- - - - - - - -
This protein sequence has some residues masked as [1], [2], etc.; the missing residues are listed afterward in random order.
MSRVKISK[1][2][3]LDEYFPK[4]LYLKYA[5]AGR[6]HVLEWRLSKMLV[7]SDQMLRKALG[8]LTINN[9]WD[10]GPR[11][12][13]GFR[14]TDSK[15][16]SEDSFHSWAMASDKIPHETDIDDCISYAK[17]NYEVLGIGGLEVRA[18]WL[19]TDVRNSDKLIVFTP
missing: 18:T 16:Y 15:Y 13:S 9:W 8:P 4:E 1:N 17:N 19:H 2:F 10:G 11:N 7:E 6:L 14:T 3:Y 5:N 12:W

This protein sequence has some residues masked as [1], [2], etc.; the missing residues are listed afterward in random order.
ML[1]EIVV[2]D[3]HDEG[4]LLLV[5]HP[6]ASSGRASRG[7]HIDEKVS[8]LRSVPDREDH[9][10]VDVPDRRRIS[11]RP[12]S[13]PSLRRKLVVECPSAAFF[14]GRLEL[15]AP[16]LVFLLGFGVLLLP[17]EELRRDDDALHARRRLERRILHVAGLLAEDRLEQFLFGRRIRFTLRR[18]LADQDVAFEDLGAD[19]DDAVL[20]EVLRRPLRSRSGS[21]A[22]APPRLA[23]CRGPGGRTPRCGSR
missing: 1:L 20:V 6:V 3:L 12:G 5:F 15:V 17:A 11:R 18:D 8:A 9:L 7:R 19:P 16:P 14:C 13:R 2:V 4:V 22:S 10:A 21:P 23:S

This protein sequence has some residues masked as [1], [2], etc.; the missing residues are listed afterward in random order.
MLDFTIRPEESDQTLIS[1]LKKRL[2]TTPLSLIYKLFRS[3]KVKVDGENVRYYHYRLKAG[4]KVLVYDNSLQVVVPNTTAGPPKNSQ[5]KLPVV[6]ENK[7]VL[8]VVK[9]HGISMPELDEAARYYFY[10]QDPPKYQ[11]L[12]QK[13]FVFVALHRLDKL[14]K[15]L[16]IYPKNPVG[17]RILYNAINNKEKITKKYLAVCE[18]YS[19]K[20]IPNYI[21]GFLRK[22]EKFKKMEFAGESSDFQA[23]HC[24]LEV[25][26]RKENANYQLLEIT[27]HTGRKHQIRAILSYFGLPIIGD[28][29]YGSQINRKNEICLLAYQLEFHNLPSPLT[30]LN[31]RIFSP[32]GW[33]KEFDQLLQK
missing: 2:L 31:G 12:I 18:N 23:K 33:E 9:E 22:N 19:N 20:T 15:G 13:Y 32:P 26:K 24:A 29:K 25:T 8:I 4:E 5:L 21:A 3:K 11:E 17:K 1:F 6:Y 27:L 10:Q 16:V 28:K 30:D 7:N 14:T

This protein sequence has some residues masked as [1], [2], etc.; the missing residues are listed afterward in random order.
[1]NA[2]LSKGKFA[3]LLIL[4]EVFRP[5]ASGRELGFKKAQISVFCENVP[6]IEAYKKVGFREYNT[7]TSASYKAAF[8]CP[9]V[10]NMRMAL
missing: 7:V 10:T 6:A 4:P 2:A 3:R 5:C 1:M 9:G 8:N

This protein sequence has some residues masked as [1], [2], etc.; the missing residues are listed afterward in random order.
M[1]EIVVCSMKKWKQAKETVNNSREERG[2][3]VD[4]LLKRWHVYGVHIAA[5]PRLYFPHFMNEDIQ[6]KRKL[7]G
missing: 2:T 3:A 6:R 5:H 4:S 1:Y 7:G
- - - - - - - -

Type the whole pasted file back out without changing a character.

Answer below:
This protein sequence has some residues masked as [1], [2], etc.; the missing residues are listed afterward in random order.
MSRVKISK[1][2][3]LDEYFPK[4]LYLKYA[5]AGR[6]HVLEWRLSKMLV[7]SDQMLRKALG[8]LTINN[9]WD[10]GPR[11][12][13]GFR[14]TDSK[15][16]SEDSFHSWAMASDKIPHETDIDDCISYAK[17]NYEVLGIGGLEVRA[18]WL[19]TDVRNSDKLIVFTP
missing: 18:T 16:Y 15:Y 13:S 9:W 8:P 4:E 1:N 17:N 19:H 2:F 10:G 11:N 7:E 6:L 14:T 3:Y 5:N 12:W

This protein sequence has some residues masked as [1], [2], etc.; the missing residues are listed afterward in random order.
ML[1]EIVV[2]D[3]HDEG[4]LLLV[5]HP[6]ASSGRASRG[7]HIDEKVS[8]LRSVPDREDH[9][10]VDVPDRRRIS[11]RP[12]S[13]PSLRRKLVVECPSAAFF[14]GRLEL[15]AP[16]LVFLLGFGVLLLP[17]EELRRDDDALHARRRLERRILHVAGLLAEDRLEQFLFGRRIRFTLRR[18]LADQDVAFEDLGAD[19]DDAVL[20]EVLRRPLRSRSGS[21]A[22]APPRLA[23]CRGPGGRTPRCGSR
missing: 1:L 20:V 6:V 3:L 12:G 5:F 15:V 17:A 11:R 18:D 8:A 9:L 7:R 19:P 16:P 14:C 13:R 2:V 4:V 22:S 10:A 21:P 23:S

This protein sequence has some residues masked as [1], [2], etc.; the missing residues are listed afterward in random order.
MLDFTIRPEESDQTLIS[1]LKKRL[2]TTPLSLIYKLFRS[3]KVKVDGENVRYYHYRLKAG[4]KVLVYDNSLQVVVPNTTAGPPKNSQ[5]KLPVV[6]ENK[7]VL[8]VVK[9]HGISMPELDEAARYYFY[10]QDPPKYQ[11]L[12]QK[13]FVFVALHRLDKL[14]K[15]L[16]IYPKNPVG[17]RILYNAINNKEKITKKYLAVCE[18]YS[19]K[20]IPNYI[21]GFLRK[22]EKFKKMEFAGESSDFQA[23]HC[24]LEV[25][26]RKENANYQLLEIT[27]HTGRKHQIRAILSYFGLPIIGD[28][29]YGSQINRKNEICLLAYQLEFHNLPSPLT[30]LN[31]RIFSP[32]GW[33]KEFDQLLQK
missing: 2:L 31:G 12:I 18:N 23:K 33:E 9:E 22:N 19:N 20:T 15:G 13:Y 32:P 26:K 24:A 29:K 25:T 8:I 4:E 5:L 21:A 3:K 11:E 17:K 1:F 6:Y 27:L 10:Q 16:V 28:K 30:D 7:N 14:T

This protein sequence has some residues masked as [1], [2], etc.; the missing residues are listed afterward in random order.
[1]NA[2]LSKGKFA[3]LLIL[4]EVFRP[5]ASGRELGFKKAQISVFCENVP[6]IEAYKKVGFREYNT[7]TSASYKAAF[8]CP[9]V[10]NMRMAL
missing: 7:V 10:T 6:A 4:P 2:A 3:R 5:C 1:M 9:G 8:N

This protein sequence has some residues masked as [1], [2], etc.; the missing residues are listed afterward in random order.
M[1]EIVVCSMKKWKQAKETVNNSREERG[2][3]VD[4]LLKRWHVYGVHIAA[5]PRLYFPHFMNEDIQ[6]KRKL[7]G
missing: 2:T 3:A 6:R 5:H 4:S 1:Y 7:G